Health Systems Research Shapes Governance Impact

This post also appears on the LMG for Health blog.

There is a growing pool of studies that good governance matters as “The Big Enabler” for health systems strengthening.

Health systems researchers in the Capetown, South Africa, Third Global Symposium on Health Systems Research explore the theory of change that guides governance interventions: a solid governance infrastructure enables sound management of health systems, which increases the probability that health services will be better used and health outcomes will improve.

Both policy makers and health service providers have become interested in how good governance increases the probability that health services will be better used for better health outcomes.

But why do they believe that?
How is it possible that better governance can yield better health?
I think the short answer is… it cannot UNLESS certain conditions are available. Conditions like:
  • structures for governance decision-making (governing bodies of various types and sizes) that have clear terms of references and effective leadership;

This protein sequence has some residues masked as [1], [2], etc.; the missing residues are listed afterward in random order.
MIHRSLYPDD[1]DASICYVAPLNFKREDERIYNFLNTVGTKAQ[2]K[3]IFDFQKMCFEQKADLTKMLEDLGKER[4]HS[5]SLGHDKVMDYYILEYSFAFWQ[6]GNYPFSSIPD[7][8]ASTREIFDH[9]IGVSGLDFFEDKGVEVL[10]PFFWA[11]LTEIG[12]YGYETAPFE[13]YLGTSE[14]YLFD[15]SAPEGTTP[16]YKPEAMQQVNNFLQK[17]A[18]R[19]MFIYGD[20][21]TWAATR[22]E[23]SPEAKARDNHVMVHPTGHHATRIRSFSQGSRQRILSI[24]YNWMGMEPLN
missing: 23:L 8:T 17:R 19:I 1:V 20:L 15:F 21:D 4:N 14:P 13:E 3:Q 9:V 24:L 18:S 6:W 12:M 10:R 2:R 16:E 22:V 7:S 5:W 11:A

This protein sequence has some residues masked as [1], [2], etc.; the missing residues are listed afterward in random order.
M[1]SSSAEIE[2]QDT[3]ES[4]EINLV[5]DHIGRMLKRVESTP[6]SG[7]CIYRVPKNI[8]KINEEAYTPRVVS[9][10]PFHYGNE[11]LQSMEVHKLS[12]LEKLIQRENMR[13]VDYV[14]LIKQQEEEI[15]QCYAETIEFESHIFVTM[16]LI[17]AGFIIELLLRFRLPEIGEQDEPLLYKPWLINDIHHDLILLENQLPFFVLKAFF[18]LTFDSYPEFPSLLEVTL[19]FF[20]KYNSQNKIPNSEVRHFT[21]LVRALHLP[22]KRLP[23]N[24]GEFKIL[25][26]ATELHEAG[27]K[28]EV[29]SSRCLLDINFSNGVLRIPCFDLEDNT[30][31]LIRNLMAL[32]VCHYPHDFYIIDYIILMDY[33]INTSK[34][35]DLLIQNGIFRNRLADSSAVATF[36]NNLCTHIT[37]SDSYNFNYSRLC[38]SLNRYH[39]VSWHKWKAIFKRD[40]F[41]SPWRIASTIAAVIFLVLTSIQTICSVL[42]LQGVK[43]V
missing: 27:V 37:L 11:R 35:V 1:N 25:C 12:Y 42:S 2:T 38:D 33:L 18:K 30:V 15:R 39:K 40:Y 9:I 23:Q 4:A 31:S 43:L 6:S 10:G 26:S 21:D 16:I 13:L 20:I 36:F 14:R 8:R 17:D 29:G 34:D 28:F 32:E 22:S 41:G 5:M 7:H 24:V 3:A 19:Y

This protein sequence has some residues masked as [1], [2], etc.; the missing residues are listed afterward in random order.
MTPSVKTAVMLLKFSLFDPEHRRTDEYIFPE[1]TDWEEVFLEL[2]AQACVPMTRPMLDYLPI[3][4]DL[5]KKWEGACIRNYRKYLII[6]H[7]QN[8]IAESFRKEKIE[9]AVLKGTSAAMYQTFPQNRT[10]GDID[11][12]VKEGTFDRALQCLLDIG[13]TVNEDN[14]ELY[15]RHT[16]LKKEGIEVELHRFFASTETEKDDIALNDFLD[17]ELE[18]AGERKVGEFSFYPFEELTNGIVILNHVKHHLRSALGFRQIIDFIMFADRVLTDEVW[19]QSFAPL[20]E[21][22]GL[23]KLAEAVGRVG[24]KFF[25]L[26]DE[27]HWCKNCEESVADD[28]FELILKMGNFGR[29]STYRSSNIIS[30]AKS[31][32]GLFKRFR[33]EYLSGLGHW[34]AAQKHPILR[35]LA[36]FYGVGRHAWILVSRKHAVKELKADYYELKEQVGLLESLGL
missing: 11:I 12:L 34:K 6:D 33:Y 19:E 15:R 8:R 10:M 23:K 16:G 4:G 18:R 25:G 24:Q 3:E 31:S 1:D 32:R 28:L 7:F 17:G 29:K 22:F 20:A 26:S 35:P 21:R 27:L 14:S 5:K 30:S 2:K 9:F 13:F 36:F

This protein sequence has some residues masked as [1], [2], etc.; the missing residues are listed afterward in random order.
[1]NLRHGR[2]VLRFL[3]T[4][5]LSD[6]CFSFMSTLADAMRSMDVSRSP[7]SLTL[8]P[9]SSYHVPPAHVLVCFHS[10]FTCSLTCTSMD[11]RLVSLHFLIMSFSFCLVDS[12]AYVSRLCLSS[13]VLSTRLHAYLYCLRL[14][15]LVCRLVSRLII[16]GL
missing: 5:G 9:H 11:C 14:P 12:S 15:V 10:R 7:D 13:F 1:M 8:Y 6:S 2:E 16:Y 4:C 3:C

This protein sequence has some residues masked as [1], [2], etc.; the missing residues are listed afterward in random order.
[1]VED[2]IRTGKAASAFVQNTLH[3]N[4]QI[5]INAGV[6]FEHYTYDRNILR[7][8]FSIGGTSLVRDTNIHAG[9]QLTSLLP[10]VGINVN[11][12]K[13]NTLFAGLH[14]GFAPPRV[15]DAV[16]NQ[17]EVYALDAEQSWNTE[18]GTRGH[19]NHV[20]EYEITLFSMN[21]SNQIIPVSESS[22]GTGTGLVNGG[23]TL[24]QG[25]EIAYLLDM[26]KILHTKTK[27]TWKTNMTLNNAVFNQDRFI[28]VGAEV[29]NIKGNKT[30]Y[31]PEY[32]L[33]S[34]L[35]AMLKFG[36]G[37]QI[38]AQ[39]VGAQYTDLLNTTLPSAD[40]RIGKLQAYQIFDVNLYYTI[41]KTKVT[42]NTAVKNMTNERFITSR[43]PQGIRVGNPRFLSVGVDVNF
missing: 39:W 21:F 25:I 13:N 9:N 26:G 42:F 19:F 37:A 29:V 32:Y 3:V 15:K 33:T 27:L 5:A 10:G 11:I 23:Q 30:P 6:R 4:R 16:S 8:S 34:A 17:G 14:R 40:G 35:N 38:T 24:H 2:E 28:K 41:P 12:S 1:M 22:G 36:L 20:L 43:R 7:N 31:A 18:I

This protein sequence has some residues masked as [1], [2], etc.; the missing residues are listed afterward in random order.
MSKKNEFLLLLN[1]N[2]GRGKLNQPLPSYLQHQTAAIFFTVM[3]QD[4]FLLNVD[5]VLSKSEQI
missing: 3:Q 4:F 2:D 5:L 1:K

• participants in the governing processes that understand their roles and responsibilities;
  • decision-making processes that understand and effectively accomplish the 4+1 practices of:
    • create a culture of accountability;
    • engage diverse stakeholders;
    • set strategic directions;
    • steward scarce resources; and then
    • continuously improve the above practices.
  • leadership staffing that supports and enhances the work of the governing bodies;
  • enough resources that allow governing decisions to actually get implemented; and
  • a context and culture that has rule of law and ethics that demand results and transparent decision-making.
Where is the evidence that smart governance matters?
These substantial studies show the power and value of good governance to enable the work of those who deliver, manage and lead health services organizations: